The trampoline events consist of two phases:
Qualifications – The athletes perform two routines, a voluntary routine with 10 elements that includes special requirements, and a second voluntary routine with 10 different skills without any limits.
Finals – The top eight athletes from the qualification round perform only one voluntary routine, with 10 different elements without a limit. The score from the qualification round determines the start order for the finals, but the score does not carry forward.
The required elements are (1) a skill that lands on the stomach or back; (2) a skill that takes off from the stomach or back (in combination with requirement #1); (3) a double somersault (forward or backward) with or without a twist; (4) a double somersault (forward or backward) with a minimum 360-degree twist; (5) a somersault (single or multiple, forward or backward) with a minimum 540-degree twist; in addition, all skills must have a minimum 270-degree somersault rotation. Each trampoline routine consists of 10 elements. Athletes are obliged to submit a competition card 48 hours prior to the commencement of the event in which they state the exercises they intend to present. During the routines, every element the athlete performs has a specific difficulty value.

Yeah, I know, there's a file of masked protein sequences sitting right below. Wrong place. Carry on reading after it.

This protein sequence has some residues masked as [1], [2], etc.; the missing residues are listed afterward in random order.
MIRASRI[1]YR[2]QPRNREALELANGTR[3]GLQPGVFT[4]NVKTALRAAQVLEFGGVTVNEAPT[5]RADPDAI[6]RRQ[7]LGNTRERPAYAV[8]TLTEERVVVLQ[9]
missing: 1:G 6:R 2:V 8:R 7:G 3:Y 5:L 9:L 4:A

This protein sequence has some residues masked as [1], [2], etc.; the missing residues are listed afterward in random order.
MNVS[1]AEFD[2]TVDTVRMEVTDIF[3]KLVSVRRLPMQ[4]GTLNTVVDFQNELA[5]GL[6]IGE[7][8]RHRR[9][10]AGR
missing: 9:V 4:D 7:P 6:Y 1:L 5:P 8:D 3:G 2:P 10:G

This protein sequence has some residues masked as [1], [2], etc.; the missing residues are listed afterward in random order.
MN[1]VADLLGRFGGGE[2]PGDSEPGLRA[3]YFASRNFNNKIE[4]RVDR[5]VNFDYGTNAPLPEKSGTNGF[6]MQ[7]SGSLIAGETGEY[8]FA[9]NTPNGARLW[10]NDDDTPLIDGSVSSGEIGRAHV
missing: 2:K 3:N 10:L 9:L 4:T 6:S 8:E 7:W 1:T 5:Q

The chair of the judges panel, with the cooperation of the assistant chair, determines the maximum score for each routine, depending on the number of elements in the routine. For a 10-element routine, the highest possible score is 10 points, while for a seven-element routine the highest score is seven points. Two difficulty judges calculate the scores for each element and add the scores together, the total of which is the final difficulty mark.
Five execution judges evaluate the quality of the execution of the routine. They take note of technical mistakes such as the lack of the right positioning of the body, loss of height and loss of control during the exercises and a shaky final landing. They then make deductions from the maximum score, as determined by the chair of the judges panel. The highest and lowest marks of the five execution judges are deleted and the three remaining marks are added together to give the execution score for the routine. The total score for each routine is the addition of the mark for difficulty and the final mark for execution. The competitor with the highest total score in the final wins.